Friday, 17 February 2012

Tales of Terror from the Tunnel's Mouth Review

Tales of Terror From The Tunnel’s Mouth
-          Chris Priestley
Publisher: UK – Bloomsbury
Robert Harper is going back to school, and it is the first railway journey he has ever made alone. And it is not a very usual sort of railway journey. The train stops at the mouth of a tunnel and in order to help while away the time a strange woman dressed in white tells Robert stories. But these are not the kind of stories normally told to a child. soon Robert is both entranced and terrified by the strange woman and the macabre stories.
Once again Chris Priestley has managed to create an enthralling collection of tales that feels both fresh and inherited from the Victorian era. Every story feels like a ghost tale you used to tell at sleepovers to scare your friends with each one attempting to top the last. At the same time each story feels unique and original, painting some truly macabre images in your mind. At least one will have you wondering about some of the everyday elements in your life and giving them a second glance...the crack in my ceiling has suddenly turned menacing rather than another DIY chore...
The thread pulling these stories together this time is a boys train journey and the mysterious woman in white who entertains him while they are held up at the entrance to the tunnel. Once again the teller of tales feels just as intimidating as the tales themselves which I enjoy as it makes me not only anxious to see what the next story is about but wanting to know what the point of the stories is.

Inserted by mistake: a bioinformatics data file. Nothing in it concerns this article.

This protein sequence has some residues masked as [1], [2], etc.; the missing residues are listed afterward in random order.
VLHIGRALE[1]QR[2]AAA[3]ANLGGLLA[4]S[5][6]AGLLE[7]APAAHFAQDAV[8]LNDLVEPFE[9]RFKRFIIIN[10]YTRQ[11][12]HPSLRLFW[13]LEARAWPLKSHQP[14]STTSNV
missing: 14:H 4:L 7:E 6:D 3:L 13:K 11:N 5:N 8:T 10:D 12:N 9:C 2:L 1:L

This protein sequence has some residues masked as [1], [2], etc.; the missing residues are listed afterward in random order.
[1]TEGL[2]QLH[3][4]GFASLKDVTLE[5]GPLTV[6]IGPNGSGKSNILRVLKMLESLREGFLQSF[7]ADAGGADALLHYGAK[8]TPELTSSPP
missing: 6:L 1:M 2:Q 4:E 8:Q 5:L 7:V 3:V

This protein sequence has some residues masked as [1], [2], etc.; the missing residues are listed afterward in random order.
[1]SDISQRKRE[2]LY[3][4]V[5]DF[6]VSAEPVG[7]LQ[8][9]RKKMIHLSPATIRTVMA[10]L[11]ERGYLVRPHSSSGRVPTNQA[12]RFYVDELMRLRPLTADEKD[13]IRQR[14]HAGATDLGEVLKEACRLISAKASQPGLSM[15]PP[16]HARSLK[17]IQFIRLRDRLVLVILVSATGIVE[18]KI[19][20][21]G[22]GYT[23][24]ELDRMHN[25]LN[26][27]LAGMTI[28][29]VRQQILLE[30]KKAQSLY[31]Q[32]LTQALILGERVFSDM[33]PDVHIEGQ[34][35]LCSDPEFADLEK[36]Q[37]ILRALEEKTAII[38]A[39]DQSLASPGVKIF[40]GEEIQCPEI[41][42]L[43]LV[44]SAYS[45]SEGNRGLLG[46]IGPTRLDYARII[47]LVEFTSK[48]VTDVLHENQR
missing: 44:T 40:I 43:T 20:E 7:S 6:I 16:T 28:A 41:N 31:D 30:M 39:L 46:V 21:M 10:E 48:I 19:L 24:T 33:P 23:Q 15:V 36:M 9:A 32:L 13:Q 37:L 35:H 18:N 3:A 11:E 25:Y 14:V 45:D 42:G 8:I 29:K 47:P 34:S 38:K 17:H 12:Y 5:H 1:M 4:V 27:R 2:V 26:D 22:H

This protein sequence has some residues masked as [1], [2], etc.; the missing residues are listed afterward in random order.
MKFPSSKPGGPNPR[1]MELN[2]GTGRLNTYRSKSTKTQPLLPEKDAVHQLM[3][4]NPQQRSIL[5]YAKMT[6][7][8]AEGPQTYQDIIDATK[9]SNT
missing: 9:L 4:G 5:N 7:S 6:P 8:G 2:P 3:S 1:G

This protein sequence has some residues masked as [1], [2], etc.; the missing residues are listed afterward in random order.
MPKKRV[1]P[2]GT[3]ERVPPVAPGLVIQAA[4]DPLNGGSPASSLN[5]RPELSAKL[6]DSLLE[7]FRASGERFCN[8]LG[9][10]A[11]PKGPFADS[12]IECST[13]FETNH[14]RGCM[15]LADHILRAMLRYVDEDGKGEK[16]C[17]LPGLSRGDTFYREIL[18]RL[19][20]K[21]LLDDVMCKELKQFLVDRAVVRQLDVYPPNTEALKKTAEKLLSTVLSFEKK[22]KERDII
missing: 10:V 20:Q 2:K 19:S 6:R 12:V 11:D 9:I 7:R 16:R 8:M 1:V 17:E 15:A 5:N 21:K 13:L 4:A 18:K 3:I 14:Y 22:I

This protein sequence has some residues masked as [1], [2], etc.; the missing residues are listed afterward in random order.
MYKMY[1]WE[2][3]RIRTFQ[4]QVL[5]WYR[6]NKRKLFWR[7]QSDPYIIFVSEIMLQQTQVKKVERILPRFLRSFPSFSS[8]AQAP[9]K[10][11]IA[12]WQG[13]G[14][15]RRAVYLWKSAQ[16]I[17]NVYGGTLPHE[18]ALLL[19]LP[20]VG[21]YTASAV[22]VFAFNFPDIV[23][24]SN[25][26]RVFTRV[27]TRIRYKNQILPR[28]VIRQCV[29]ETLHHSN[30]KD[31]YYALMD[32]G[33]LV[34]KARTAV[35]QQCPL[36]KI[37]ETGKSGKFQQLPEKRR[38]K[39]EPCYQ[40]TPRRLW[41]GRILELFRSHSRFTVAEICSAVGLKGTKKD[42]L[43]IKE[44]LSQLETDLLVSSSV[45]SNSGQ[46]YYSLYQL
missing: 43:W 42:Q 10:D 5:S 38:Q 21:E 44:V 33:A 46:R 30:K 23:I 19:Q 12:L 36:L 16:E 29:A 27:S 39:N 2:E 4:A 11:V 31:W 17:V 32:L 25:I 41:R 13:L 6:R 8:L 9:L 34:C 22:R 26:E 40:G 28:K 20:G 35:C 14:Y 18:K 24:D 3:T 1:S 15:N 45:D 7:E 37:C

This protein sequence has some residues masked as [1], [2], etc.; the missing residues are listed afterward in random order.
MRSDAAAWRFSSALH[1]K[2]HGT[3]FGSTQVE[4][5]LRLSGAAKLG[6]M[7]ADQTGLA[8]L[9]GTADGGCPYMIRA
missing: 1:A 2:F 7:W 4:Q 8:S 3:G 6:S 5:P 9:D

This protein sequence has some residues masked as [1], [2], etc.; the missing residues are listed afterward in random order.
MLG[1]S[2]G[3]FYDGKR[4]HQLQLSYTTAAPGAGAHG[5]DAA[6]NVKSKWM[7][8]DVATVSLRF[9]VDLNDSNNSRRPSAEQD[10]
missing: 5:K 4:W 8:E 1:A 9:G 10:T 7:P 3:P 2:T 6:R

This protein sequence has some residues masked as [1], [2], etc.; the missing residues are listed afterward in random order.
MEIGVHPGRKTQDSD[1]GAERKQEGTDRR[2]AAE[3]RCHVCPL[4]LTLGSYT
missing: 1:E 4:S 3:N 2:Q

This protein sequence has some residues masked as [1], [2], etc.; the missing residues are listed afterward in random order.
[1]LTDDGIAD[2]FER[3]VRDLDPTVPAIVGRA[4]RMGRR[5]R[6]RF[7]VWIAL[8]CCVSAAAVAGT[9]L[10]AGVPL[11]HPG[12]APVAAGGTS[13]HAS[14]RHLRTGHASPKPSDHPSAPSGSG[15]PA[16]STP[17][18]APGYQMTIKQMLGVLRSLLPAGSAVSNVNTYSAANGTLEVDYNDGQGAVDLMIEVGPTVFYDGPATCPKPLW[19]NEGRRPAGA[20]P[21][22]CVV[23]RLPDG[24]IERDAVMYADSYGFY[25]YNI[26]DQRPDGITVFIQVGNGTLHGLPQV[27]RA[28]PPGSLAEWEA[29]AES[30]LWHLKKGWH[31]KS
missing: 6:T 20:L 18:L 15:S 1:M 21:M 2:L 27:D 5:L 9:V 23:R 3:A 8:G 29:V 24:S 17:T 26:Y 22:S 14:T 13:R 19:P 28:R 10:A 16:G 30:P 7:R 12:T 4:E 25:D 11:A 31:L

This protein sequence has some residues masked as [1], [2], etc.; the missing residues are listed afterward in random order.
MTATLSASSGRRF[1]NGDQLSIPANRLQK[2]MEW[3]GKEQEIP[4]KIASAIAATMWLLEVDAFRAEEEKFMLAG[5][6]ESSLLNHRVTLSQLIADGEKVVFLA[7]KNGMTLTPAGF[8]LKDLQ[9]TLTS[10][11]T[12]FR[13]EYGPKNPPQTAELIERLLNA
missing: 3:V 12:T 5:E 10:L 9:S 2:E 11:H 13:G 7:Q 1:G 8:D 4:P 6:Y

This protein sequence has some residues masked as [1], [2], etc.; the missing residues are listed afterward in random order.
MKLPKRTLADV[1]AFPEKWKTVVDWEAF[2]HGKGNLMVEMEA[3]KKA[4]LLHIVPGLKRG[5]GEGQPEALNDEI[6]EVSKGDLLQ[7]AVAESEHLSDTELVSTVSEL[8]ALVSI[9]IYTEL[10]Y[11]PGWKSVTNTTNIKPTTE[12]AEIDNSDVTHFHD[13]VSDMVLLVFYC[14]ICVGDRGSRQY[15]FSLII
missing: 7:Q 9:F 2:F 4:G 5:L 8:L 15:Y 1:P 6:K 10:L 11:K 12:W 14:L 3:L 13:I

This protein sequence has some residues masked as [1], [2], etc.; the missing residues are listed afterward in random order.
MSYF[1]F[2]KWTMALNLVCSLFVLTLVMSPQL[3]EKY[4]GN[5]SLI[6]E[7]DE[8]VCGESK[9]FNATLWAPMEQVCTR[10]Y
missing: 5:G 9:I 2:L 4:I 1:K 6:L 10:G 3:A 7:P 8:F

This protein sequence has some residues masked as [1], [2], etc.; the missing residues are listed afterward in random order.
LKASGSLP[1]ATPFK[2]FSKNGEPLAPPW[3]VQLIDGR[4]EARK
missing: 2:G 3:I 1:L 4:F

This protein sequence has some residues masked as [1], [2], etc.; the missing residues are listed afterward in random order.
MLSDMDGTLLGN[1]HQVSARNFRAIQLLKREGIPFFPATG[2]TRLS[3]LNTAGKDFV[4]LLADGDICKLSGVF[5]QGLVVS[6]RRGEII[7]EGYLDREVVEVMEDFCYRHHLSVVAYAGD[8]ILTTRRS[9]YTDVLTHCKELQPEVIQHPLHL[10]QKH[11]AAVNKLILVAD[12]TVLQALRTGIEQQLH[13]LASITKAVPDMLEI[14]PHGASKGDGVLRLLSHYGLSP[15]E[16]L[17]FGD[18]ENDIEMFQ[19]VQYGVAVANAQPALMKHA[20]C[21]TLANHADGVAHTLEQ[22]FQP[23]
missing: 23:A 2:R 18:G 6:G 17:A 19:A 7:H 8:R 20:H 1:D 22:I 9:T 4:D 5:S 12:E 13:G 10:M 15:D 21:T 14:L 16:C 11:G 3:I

There is a strong moral core to these stories with the wicked, impatient or lazy punished – adults and children alike this time. Firmly set in the Victorain era, the morals can still be relevant today – tell the truth, respect the dead, don’t steal, be good to your parents.  Having read two other tales of terror I also enjoyed the subtle nod to the other books in the epilogue and suggested that perhaps there is a link between them all.
In all this was a fun read for the dark evenings and cold weather, which make an excellent background to these spooky stories. Extra marks for some beautifully spooky covers in this reprinted selection!
Recommended for fans of Christopher Pike and LJ Smith. 7.5 out of 10


  1. Your reviews always make me want to read Chris Priestly!

  2. I've never read any books by Chris Priestly, but they do sound like good fun. I've looked out for them a couple of times in my local Waterstones but they're never there. Maybe they sell out quick. One day I'll get the chance to read one :-)

  3. Oh I don't know... I think I may need a lighter evening for it. ;) I also love the cover of this book!

    1. Guess I am replying to Melissa's comment as my comment. I have said it on tons of blogs today. But I can't comment..might be firefox?

      More horror, so not for me

  4. I loved this one as well... I love everything Ive read by Chris Priestley!